Thinking Like a Visual Storyteller: Seeing Light

IMG_7241.jpg

Back in October at the Eddie Adams Workshop, Visual Journalist Tom Kennedy gave a presentation in which he said, “photography is writing with light.” Though I knew light was the most important element in photography - because without light, there is no photo - I had never thought about it so poetically.

In the last year, I’ve been documenting light any time it catches my attention. This has made me appreciate it much more while also learning new and interesting ways in which it interacts with objects and people. 

To do this, I’ve been using one of my favorite Instagram features - Stories - where I am able to quickly share snapshots of light when I see them. Doing this over a period of time has helped me build a mental archive, allowing me to control light in my professional work.

I was recently talking to a professor who told me that what he appreciates most about photography is that it taught him how to see light, and in-turn appreciate the world in a different way.

Even if you’re not a visual storyteller, I would challenge you to start paying close attention to light everywhere. The intensity, the color, the shape it creates, how it interacts with the world. There is gratification in understanding this small part of life.

Here is my current light journal, which you can also find on my Instagram page:

Thinking Like a Visual Storyteller: Connecting

Yesterday I shared a story that I worked on with the Southern Durham Football team. It was an in-depth look into their season. For four months, the team allowed me to be present at every moment. They trusted me - for which I will forever be grateful.

Southern Spartans head coach Darius Robinson celebrates with his players after winning the last game of the season against Millbrook High School, 21-14. On the first day that I met Head Coach Robinson, he took me to the team locker room and introduced me to his players: “this is Bryan, he will be photographing our season. He is now part of the family.”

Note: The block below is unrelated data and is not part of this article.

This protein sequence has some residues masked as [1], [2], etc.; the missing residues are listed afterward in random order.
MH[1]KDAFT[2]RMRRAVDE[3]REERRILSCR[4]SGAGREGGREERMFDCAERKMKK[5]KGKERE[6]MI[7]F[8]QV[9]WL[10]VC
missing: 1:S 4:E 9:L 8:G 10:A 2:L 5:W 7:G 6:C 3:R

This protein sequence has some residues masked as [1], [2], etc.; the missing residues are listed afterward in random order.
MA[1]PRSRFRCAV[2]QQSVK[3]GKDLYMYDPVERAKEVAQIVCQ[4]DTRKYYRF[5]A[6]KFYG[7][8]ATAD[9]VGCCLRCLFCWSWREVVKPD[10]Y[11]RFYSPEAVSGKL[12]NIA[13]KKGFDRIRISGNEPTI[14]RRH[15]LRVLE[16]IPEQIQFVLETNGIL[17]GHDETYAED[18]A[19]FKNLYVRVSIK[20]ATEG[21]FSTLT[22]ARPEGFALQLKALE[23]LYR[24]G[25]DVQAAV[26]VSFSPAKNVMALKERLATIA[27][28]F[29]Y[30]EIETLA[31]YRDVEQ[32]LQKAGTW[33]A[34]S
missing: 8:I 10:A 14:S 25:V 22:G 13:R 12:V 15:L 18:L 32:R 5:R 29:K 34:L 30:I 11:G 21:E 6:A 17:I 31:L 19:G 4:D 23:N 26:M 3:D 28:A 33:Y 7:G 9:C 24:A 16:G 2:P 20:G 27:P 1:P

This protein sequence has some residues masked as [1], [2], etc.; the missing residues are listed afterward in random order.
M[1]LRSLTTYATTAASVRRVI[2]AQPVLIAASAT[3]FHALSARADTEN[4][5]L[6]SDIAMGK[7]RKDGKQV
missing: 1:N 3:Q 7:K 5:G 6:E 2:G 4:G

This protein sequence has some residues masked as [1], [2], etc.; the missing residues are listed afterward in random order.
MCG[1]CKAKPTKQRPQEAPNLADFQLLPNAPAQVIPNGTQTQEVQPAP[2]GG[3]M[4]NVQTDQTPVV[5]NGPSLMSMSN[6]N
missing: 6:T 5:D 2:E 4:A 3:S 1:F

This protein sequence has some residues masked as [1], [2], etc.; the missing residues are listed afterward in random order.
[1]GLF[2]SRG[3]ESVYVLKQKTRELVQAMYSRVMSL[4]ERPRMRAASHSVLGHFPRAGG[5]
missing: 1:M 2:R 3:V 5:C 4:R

Southern Spartans head coach Darius Robinson celebrates with his players after winning the last game of the season against Millbrook High School, 21-14. On the first day that I met Head Coach Robinson, he took me to the team locker room and introduced me to his players: “this is Bryan, he will be photographing our season. He is now part of the family.”

How did this come about? As visual storytellers, how do we make this connection, gain this trust, and tell the story to the best of our abilities?

Though it varies by story, the one common factor is being human.

Let me explain.

My favorite quote throughout my time as a photojournalism student at Syracuse University says:

“We tell stories of people - not ‘subjects.’ Honor their humanity. Our language sets the tone.”

I think it’s very important to always keep this in mind because this is the level at which we connect with those whom we are fortunate to photograph. It is not a photographer-subject relationship but a human one. We gain trust by being genuine, listening, being present, and by truly caring about the story.

Telling these stories is a collaborative process. Explaining this is a good way of building these relationships. Don’t take control of a story that isn’t yours. You’re simply helping share this narrative with your storytelling ability. Ask the people you are photographing “what do you think your story is?” and be prepared for the answer. Chances are it might not be what you thought it was - it’s much more meaningful.

Be respectful and feel situations out. Go with your gut instinct. Sometimes the best move is to put your camera down and be present. This is still hard one for me too, because I don’t want to miss a frame. But when the situation calls for you to be present and you are, this goes along way in the trust you are building. Being present and asking questions is good way of making images - even though you are not pressing the shutter button - because you will be constantly learning about the person and the different layers to their story.

Once the story is complete, maintain that relationship. Whether that’s through social media, mail, text messages, etc. These are human beings that entrusted you, allowed you into their lives, and shared with you. Don’t take this for granted. Honor those relationships.

Even if you’re not a visual storyteller, I would challenge you to start thinking about the relationships you create and how you honor them. As I mentioned earlier in this post, we connect not as subjects-photographers but as humans. Meet new people, ask questions, listen, and most importantly, be genuine and care.

Care.

Listen.

Be Genuine.

Be Present.

Be Respectful.

Honor the Relationship.